Wednesday, July 22, 2009

U.S. House Reps Vote $150 MM for Natural Gas Vehicles

David Shepardson / Detroit News Washington Bureau

Washington -- The House overwhelmingly approved a $150 million program to research natural-gas powered vehicles.

By a vote of 363 to 35, the House passed the bill that authorizes the Energy Department to conduct a five-year program of natural gas vehicle research, development and demonstration, authorizing $30 million annually starting in the 2010 budget year.

The research program is to aid "the continued improvement and development of new, cleaner, more efficient light-duty, medium-duty, and heavy-duty natural gas vehicle engines." The bill also seeks to improve the reliability and efficiency of natural gas fueling station infrastructure and boost the use of natural gas engines in hybrid vehicles.

The bill was written by Rep. John Sullivan, R-Okla.

"The vehicle fleet of the future will include a diverse range of fuels and vehicle technologies," said Rep. Bart Gordon, D-Tenn., chairman of the House Science and Technology Committee. "And since it is both cleaner than petroleum and domestically available, natural gas will likely play an important role in a more sustainable transportation sector."

Earlier this month, Senate leaders, joined by Texas oil billionaire T. Boone Pickens, unveiled a bill to jumpstart the production of vehicles that run on natural gas.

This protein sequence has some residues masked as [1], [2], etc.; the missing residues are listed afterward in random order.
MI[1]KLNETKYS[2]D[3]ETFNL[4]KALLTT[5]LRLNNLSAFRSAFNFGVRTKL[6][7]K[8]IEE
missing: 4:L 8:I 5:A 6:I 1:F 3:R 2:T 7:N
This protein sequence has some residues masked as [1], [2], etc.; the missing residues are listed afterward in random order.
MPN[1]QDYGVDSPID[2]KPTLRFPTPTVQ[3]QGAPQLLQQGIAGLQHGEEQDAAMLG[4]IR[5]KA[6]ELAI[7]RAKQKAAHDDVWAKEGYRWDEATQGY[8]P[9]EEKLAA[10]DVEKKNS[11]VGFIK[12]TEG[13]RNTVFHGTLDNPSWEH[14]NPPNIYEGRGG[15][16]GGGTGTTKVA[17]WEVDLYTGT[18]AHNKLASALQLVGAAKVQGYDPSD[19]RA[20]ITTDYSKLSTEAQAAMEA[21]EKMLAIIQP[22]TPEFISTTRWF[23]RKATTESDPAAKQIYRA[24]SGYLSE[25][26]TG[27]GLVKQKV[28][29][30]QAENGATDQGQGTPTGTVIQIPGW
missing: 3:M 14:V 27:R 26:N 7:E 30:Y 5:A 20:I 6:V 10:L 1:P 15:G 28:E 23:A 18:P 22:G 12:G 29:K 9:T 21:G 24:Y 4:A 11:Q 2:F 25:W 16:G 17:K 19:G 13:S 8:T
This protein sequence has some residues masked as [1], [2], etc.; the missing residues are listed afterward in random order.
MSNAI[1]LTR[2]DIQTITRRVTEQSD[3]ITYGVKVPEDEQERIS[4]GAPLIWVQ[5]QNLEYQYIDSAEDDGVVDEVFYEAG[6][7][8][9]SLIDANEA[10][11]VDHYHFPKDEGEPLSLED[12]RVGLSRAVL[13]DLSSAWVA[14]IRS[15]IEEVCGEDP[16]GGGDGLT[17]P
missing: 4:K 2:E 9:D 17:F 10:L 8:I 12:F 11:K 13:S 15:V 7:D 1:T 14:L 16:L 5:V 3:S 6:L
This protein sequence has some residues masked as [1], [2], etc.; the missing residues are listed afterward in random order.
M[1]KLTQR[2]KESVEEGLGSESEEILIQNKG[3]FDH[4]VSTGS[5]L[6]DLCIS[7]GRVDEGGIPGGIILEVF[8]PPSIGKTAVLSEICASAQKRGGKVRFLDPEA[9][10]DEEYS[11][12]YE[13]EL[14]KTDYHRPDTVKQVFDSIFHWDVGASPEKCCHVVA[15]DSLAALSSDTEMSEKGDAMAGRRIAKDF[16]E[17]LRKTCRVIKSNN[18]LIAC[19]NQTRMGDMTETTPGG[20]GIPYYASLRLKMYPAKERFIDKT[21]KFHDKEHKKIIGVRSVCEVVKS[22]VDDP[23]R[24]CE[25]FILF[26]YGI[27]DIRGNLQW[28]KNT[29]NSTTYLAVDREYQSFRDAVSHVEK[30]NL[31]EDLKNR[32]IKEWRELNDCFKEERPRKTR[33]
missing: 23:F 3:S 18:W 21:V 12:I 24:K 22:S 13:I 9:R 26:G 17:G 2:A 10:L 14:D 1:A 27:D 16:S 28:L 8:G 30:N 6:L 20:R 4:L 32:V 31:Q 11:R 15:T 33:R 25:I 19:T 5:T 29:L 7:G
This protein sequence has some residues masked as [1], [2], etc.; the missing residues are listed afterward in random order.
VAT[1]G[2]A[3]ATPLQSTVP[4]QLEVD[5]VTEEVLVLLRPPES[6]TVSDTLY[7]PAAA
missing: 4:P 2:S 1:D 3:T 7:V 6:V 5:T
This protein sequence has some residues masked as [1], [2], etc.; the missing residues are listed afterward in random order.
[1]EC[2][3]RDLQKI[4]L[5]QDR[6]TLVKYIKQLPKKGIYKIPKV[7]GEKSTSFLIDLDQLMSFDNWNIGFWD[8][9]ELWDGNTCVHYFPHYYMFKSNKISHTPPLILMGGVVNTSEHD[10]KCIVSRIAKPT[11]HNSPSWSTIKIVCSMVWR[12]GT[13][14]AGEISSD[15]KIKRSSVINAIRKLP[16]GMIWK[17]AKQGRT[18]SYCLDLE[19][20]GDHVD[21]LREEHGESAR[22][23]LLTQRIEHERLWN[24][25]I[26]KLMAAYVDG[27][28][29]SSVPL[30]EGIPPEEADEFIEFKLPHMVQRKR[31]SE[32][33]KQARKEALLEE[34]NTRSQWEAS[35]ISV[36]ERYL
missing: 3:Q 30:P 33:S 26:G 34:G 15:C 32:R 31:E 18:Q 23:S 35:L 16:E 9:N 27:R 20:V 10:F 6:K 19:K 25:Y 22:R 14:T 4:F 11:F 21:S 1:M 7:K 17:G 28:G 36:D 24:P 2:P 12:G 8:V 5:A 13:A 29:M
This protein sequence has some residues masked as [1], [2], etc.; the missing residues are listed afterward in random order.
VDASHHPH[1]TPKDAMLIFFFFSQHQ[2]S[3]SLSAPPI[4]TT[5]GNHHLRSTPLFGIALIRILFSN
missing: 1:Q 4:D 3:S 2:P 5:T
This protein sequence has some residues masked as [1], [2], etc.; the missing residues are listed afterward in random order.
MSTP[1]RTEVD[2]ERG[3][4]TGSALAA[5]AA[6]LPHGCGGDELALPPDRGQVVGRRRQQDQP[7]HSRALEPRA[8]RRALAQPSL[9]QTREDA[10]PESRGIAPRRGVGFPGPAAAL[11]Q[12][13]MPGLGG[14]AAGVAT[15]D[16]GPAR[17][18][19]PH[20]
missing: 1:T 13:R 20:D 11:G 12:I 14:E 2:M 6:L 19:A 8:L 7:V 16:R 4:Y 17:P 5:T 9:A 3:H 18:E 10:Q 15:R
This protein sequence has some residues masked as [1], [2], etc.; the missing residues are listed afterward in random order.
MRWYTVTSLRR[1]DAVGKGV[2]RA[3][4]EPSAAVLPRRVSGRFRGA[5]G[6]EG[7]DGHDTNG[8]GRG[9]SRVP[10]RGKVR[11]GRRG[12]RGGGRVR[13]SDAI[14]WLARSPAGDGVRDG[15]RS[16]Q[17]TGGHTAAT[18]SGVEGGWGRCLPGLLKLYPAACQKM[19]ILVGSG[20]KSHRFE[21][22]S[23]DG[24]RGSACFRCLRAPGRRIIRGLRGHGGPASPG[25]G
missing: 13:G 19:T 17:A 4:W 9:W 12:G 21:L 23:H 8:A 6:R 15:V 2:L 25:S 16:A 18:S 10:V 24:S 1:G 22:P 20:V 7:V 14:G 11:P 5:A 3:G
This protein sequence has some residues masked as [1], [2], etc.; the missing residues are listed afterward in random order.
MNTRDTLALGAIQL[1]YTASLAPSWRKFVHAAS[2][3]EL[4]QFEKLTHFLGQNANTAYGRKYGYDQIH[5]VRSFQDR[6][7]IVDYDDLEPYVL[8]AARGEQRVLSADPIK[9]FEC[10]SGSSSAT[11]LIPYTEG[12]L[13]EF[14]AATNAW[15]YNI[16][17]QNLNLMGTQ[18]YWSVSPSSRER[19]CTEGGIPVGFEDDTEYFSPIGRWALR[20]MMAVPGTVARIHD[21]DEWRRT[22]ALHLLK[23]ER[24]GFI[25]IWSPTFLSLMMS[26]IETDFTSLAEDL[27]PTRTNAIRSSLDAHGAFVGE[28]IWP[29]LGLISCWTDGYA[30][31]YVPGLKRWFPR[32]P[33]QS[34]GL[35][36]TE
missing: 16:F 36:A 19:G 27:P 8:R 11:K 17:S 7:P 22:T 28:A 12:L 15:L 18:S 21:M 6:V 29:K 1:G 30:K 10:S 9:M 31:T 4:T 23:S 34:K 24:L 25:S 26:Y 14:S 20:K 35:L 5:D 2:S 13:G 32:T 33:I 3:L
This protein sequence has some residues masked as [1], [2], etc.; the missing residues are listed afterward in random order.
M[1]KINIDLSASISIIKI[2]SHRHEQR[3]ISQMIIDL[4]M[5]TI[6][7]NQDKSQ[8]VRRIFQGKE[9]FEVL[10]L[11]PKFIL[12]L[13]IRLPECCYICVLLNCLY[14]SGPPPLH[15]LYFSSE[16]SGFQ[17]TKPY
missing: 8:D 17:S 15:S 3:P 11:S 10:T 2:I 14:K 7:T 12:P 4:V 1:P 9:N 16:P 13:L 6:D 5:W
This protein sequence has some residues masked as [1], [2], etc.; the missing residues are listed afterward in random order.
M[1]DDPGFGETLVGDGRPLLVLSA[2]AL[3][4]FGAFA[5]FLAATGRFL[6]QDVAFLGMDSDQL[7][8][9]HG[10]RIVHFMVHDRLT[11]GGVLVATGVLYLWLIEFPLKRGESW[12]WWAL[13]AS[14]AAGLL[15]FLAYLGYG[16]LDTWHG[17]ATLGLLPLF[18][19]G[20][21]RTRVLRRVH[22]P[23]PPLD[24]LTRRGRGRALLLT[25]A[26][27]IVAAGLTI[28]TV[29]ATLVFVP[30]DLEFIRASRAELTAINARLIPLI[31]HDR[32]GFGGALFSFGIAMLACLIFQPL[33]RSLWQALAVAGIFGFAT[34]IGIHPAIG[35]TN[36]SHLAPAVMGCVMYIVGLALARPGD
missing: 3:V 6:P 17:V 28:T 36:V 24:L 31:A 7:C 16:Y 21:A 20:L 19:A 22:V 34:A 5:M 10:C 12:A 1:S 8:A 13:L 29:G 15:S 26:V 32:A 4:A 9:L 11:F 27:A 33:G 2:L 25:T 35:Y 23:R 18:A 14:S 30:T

The legislation, dubbed the NAT-GAS bill, was introduced by Sen. Majority Leader Harry Reid, D-Nev., and Sens. Orrin Hatch, R-Utah and Robert Menendez, D-N.J. It would increase tax credits for buying a natural gas-powered vehicle from $5,000 to $12,500, boost grants to create additional natural gas filling stations and create grants for light- and heavy-duty natural gas engine development.

While there are about 10 million vehicles worldwide that run on natural gas, only about 142,000 of them are in the United States.

Automakers haven't shown much interest in building or selling natural gas vehicles in this country.

Honda Motor Co., whose Civic GX runs on compressed natural gas, is the only automaker that builds and sells a natural gas vehicle in the United States.

Honda moved production of the CNG Honda GX to Indiana from Ohio in May. But in the first nine months of the model year, it had sold only about 1,700 models in the United States

A similar bill was introduced in the House in April.

According to the California Energy Commission, greenhouse gas emissions from natural gas are 23 percent lower than diesel and 30 percent lower than gasoline. Natural gas produces virtually no particulate emissions, making it cleaner than diesel.

But unlike solar or wind power, natural gas is not a renewable source of energy and some environmentalists oppose expanding its use.

Municipal bus systems have used using compressed natural gas for decades. About 20 percent of public transit buses in the U.S. run on compressed natural gas. (202) 662-8735$150-million-natural-gas-car-program

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